There are two problems, however, which are encountered when it is attempted to use a number of relatively small-size film packs in this manner. The first problem relates to the fact that each film is completely enclosed in a paper package. If the packages are placed in the cassette with the edges of adjacent packs touching each other, since the film area in each pack does not extend all the way to the edges of the pack, it is apparent that in the final composite picture there will be gaps between all adjacent edges of the individual photographs. The second problem concerns the arrangement of the several photographs. If many smallsize film packs are used in a particular instance, after each of them is developed individually, the resulting photographs must be arranged in the same pattern in which the individual film packs were arranged when they were exposed. In effect, it is necessary for the user of the equipment to put together the pieces of a puzzle in order to realize the final picture.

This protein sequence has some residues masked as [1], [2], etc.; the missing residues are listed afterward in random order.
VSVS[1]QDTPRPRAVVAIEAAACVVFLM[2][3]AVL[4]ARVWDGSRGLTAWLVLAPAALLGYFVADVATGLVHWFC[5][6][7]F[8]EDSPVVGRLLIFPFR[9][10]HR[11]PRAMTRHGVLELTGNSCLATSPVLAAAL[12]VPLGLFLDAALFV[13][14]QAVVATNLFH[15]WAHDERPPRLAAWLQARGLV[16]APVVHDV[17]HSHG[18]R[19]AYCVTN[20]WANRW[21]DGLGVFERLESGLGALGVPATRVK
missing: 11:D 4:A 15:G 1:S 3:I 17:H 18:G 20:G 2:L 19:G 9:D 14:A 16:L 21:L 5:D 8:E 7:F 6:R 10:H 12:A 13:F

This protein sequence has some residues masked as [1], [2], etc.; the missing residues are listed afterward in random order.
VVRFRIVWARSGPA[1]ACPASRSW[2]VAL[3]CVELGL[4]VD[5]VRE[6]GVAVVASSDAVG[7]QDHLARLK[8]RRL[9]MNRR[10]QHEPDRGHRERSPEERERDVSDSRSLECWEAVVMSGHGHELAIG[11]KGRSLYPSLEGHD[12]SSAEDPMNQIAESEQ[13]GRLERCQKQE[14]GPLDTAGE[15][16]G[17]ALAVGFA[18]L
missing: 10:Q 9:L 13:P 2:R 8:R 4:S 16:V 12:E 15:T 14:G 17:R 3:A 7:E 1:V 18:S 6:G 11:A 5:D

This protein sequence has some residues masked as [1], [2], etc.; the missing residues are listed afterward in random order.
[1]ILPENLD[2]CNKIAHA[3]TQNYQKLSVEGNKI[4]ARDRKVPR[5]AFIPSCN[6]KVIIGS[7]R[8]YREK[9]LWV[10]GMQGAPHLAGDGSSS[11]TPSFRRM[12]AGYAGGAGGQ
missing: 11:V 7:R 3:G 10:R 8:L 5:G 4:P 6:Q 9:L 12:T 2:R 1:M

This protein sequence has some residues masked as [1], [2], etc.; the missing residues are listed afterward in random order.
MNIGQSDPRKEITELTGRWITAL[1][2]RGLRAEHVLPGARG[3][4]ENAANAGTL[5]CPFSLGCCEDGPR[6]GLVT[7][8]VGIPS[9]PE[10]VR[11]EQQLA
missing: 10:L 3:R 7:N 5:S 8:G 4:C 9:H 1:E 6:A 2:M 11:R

For this reason, I provide an X-ray film cassette having properties which solve both of these problems. The cassette is arranged so that adjacent film packs overlap each other. While adjacent film packs overlap each other, the overlapping is to an extent which lines up the edges of films in adjacent packs. Since the X-rays penetrate the paper covers, the fact that one film pack has its paper cover over a portion of the film area in another film pack does not in any way inhibit exposure of the film which is thus blocked. (In a typical Polaroid Land film pack, the pack includes a thin metal edge. But since Xrays can penetrate through this metal edge, the overlapping presents no problem.)